News

Latest news from around the school

Fab feedback #2!

Posted on 12 December 2017 by Mr Roundtree

On 07 December, we published some feedback from our School Improvement Advisor. Since then, he has been in school again to review how well we’re doing in relation to the recommendations set out in the recent HMI follow-up visit.

We’re pleased, once again, with the great feedback we’ve received…

…discussion with pupils at this visit demonstrated their improved confidence in being able to talk about learning… The differences between the previous visit and now evidenced a remarkable shift in pupil confidence and ability to talk about learning. On this occasion, pupils were clear about the impact of tighter success criteria on their learning. Likewise, they were far more confident in their ability to talk about their responses to marking… and how this embeds learning. The pupils were equally well-informed in their understanding of how teachers are providing them with a series of lessons on the same concept and how this builds a clear learning journey.

 

…the maths subject leader in attendance at the meeting demonstrated a high degree of comprehension and perception in regard to effective approaches to maths teaching. This expertise and clarity of understanding will stand the school… in good stead for improving pupil mathematical knowledge and understanding.

Fab feedback

Posted on 07 December 2017 by Mr Roundtree

In a time when many local authorities have stripped away the support they previously provided to school, Leeds continues to provide support to its schools. Our School Improvement Advisor visited recently and had this to say:

Through the observation of teaching and a comprehensive learning walk, it is the view of the SIA that Scholes no longer has the feel of a school requiring improvement… leaders have worked very hard to ensure pupils are cared for and are now achieving well. Previous weaknesses have been robustly challenged and the fruits of this work are beginning to be reflected in pupil outcomes… An observation of teaching suggests that without exception, teachers have good subject knowledge.

 

Terrific times tables

Posted on 01 December 2017 by Mr Roundtree

By the end of Year 4, children are expected to know their times tables and corresponding division facts up to 12 x 12, as stated in the National Curriculum. They should be able to recall a multiplication or division fact within about five seconds.

A couple of weeks ago, we checked this for children in Key Stage 2 – and got some really encouraging results.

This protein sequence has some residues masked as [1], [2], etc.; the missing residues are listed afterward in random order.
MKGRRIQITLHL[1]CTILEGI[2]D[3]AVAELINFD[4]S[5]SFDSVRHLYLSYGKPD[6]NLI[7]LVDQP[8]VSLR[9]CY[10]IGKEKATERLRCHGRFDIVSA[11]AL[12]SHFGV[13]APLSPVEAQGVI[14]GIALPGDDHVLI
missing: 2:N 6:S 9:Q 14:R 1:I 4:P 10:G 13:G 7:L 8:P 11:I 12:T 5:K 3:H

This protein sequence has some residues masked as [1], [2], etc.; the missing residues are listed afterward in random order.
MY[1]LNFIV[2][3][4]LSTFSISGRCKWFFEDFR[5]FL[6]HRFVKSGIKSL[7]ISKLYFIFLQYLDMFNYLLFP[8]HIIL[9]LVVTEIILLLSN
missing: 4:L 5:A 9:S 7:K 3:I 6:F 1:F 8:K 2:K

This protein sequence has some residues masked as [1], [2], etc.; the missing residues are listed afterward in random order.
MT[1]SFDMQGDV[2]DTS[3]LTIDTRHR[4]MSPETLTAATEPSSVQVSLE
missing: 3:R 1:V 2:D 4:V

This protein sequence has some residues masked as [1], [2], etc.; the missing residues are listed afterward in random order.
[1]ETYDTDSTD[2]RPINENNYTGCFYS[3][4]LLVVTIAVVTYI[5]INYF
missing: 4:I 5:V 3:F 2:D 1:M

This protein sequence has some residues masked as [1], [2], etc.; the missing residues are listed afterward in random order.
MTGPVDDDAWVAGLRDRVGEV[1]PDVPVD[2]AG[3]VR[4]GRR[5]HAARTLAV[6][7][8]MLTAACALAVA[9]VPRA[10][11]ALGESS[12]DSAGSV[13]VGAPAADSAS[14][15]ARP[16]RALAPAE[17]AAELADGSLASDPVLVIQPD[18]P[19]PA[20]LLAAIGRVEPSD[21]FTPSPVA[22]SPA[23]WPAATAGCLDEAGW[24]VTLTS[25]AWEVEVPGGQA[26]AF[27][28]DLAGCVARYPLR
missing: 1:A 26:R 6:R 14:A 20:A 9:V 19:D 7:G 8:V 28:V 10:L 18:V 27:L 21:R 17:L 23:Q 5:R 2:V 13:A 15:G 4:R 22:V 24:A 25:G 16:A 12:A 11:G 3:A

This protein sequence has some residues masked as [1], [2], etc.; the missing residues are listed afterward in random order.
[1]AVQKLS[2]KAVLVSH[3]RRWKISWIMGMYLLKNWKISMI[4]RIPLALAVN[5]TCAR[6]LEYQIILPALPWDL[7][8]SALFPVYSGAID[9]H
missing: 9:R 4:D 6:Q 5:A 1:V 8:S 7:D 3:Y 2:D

Out of a total score of 25, children in Year 4 got an average of 19.0 out of 25 – that’s a really big jump from when we tested the same children in the summer term (when they were in Year 3), and, of course, there are still two more terms to keep on improving.

We’ve seen similarly encouraging results in Years 5 and 6. 90% of the Year 6 children scored over 20 out of 25, and their average score is 23.6.

In school, we explore times tables so children have a secure understanding of the concept of multiplication and division, and the various patterns and sequences related to each times table. There’s also regular practice in each class. We’ve also introduced regular tables to practise at home, followed by times table tests each Friday. Thank you for supporting your child with this.

If you’re confident your child knows their tables, don’t forget to help them know related facts. So, 3 x 8 = 24, which means…

  • 8 x 3 = 24
  • 24 ÷ 8 = 3
  • 24 ÷ 3 = 8
  • 30 x 8 = 240
  • 3 x 80 = 240
  • 30 x 80 = 2,400
  • 3 x 0.8 = 2.4
  • and so on!

Top tip! 7 x 8 = 56 is probably the hardest fact to know. Here’s a way that might help… Reverse the statement: 56 = 7 x 8. Can you see the sequence of the digits? 5, 6, 7, 8… 5 6 is 7 8s…

Subscribe to First News and raise money for school

Posted on 29 November 2017 by Mrs Craggs

Sphere Federation has teamed up with First News to offer a fantastic opportunity which will help us raise money for our school.

The children love reading First News in school and now you have the chance to get a great offer and have First News delivered to your house every Friday for your kids to enjoy at home.